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Black is the new orange.

Briana Riddock
October 23, 2017

Create a Halloween menu that features foods that are naturally black, to create a dark, chicly ghoulish spread that’s as tasty as it is… well, dark. Black sesame seeds tint pastries, burger buns, and grilled tuna, while delivering a toasty, nutty essence that’s especially awesome for a fall menu. Squid ink is another ingredient that essentially acts as a natural black food coloring with notes of briney flavor. 

And if you really want to push the boundaries, track down a silkie hen, A.K.A black chicken. Black chicken, which you’ll likely have the most luck finding at an Asian market, has black-toned skin, flesh, bones, and internal organs. It has a similar flavor to chicken you’re familiar with, but with a slightly gamier undertone. You can prepare it in the same ways you would any chicken by roasting, braising, frying, or grilling. Just imagine presenting your friends with an oven-roasted, black-skinned chicken surrounded by roasted purple potatoes and black garlic... It will definitely be a stunning/creepy conversation starter for the party. Now, if you’re not going the black-skinned chicken route, here are a few more black-out foods to whip up for a Halloween dinner party.       

Black Bean Hummus

Photo: Jennifer Causey; Styling: Lindsey Lower

Start your dinner off with this take on hummus using black beans instead of chickpeas. The dip is lightly spiced with fresh crushed red pepper, garlic, and cumin. To make it an extra-dark app, serve the dip with blue corn chips for dipping.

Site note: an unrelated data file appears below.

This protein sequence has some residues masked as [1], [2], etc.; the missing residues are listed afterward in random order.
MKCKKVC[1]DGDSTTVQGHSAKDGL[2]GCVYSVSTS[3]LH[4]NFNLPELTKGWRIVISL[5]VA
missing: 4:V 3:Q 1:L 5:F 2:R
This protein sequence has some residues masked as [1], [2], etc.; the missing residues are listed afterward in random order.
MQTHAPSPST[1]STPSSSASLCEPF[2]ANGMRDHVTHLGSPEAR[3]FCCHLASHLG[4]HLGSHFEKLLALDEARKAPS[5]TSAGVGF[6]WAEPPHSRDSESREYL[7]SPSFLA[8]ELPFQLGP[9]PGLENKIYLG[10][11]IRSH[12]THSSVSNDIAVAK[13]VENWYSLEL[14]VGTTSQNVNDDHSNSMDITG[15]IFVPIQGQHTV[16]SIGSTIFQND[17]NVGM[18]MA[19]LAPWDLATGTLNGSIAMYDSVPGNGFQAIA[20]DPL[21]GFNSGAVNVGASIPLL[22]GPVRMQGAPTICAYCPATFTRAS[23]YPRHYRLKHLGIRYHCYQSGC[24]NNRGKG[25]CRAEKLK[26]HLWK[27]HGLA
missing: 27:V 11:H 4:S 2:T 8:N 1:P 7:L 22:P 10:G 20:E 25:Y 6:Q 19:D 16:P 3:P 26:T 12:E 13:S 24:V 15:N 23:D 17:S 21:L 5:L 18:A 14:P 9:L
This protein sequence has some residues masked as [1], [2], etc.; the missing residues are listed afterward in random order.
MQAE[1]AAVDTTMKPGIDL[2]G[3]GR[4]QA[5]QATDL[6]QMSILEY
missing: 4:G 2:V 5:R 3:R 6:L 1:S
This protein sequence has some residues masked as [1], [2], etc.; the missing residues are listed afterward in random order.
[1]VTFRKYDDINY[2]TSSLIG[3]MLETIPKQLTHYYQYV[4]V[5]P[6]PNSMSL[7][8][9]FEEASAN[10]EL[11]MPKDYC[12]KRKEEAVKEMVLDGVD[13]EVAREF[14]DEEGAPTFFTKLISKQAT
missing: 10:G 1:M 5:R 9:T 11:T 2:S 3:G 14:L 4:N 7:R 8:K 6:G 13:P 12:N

WATCH: How to Make Black Bean Hummus

 

Squid Ink Paella

Photo: Greg Dupree; Styling: Mindi Shapiro

The seafood-rich rice dish is blackened with squid ink when the rice begins to cook. The ink is mixed in with seafood stock, allowing the rice absorb the liquid and turn black as it fluffs. Just a heads up—squid ink tends to stain anything it comes in contact with fairly quickly, so cook with caution.   

Black Rice Salad with Butternut Squash and Pomegranate Seeds

Photo: Annabelle Breakey; Styling: Kevin Crafts

Naturally black rice is used to make this versatile grain salad that can be eaten warm or cold. The bright orange butternut squash and red pomegranate seeds pop against the black rice, creating a beautiful display. 

Black Sesame Ice Cream

Photo: Daniel Agee; Food Styling: Tori Cox; Prop Styling: Kashara Johnson

The alluring deep charcoal hued ice cream becomes even more attractive when you find out it’s a no-cook and no-churn recipe—meaning no ice cream maker necessary. Black sesame seeds are toasted and proceed into a paste with honey, then mixed with whipped cream. With 6 hours of patient waiting, you’ll have ice cream for dessert.   

Lemon-Black Sesame Baked Doughnuts

Lemon-Black Sesame Seed Doughnuts image

Photo: Daniel Agee; Food Styling: Tori Cox; Prop Styling: Kashara Johnson

No worries if you don’t feel like standing over a pot of boiling oil in your Halloween costumes, because these devilishly dark doughnuts are baked in the oven, then drizzled with a simple, slightly darkened lemon glaze. To achieve the color, black sesame seeds are ground into a coarse meal and mixed into the dough. We opted to enhance the intensity with a bit of black food coloring paste, however this is completely optional.   

Black Sesame Cupcakes

Photo: Caitlin Bensel

End a night of spooky eats with a cupcake featuring dark chocolate cocoa powder and black sesame seeds. Even the vibrant orange icing is naturally made with the use of dried goji berries. Given that they’re on the lighter side, you can eat one of these delicately sweetened cupcakes, in addition to one of the other dark desserts featured above, without feeling guilty—and that’s always a good feeling.   

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